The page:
Using 'Rent Now' when buying property with sitting tenant

Hi All,

As a newbie landlord I am looking for some advice here. I am buying a property with a long-standing sitting tenant who will be continuing with me as their new landlord and I have a few questions. FYI - I am planning to create a new AST on the day of completion as the tenant has agreed to a small rent increase in order to stay on in the property.

  1. I assume the ‘Rent Now’ service would be most suitable for transferring the tenancy? At what stage should this be initiated given that, as I write, I am not yet the legal owner; e.g. should I create the ‘Rent Now’ option for the sitting tenants to apply for / pay holding deposits post exchange with the new AST to commence on date of completion?

  2. As part of the sale the existing landlord will hand over any requested documentation. What if any legal documents are transferable other that the gas safety certificate, EPC and EICR? (I am assuming only those relating to the property rather than the tenant).

Many thanks in advance for any pearls of wisdom - particularly from those who have gone through this process themselves.

Best wishes


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1a) No hurry: their rights remain after you buy, so be nice to both of you and get the purchase out of the way.
1b) Open Rent is fine - you don’t transfer the tenancy, you create a new one, but only have the start date after you have confirmed that you have bought the place! Yes, you can start the process before the place is yours, but be safe and not have the tenancy signed by you until after you know you own the place.
2a) Because of the above, if the tenancy started some years ago it might not be an AST that they have. As you said, they are a sitting tenant. In this case they can always say no to any change, even if they say yes now, so be wary.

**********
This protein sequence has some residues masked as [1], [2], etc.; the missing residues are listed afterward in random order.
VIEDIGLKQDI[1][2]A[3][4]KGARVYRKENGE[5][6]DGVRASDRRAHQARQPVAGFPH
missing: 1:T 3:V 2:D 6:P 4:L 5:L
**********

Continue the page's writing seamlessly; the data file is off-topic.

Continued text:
2b) If you don’t want a life long tenant, be safe by asking the landlord NOW for a copy of the existing tenancy to check what you are letting yourself into before you buy, just in case the tenant does not go ahead with the proposed AST that they have agreed to.
2c) Check that there are no more than two tenants, otherwise you may be inheriting an unlicensed HMO that may need renovating to comply with local authority or government rules for HMOs.
2d) Valid certificates must be available and issued before or with the proposed AST, so check Gas is less than one year old, EPC less than five years old, and electrical is less than the renewal date stated on it, which can be less than the maximum of five years, and any rectification work stated on it has been completed within 28 days of its issue.
2e) Provide the government current Rent Guide before they sign the agreement.
3) Check with Land Registry that the seller is in fact the owner and no debts have been placed against the property - the conveyancer should check this - otherwise they will become your debts if not cleared before contract exchange!
4) I have found that being a DIY landlord is extremely time consuming by having to keep up with legal changes, and it is difficult to manage a difficult tenant from a distance, so consider using an agent to help you, remembering that you, and not they, have sole responsibility for legal compliance. Both the local authority and your insurer may insist on six monthly inspections for example, so make sure they take place, and have fire alarms installed on each floor.
5) Arrange for an emergency call-out person to be named in the agreement.
6) Don’t forget to register / protect the deposit if you have one, but it is not a legal requirement to have one. If one was provided before, the current landlord should arrange for this to be available or returned to the tenant.
Good luck.

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Have a look at this checklist: 10 questions to ask when buying a tenanted property | Vesta Blog

a belated thank you for these replies -

(in the end this purchase fell through due to complications relating to estate management charges - something to watch out for with some lenders’ criteria tightening up)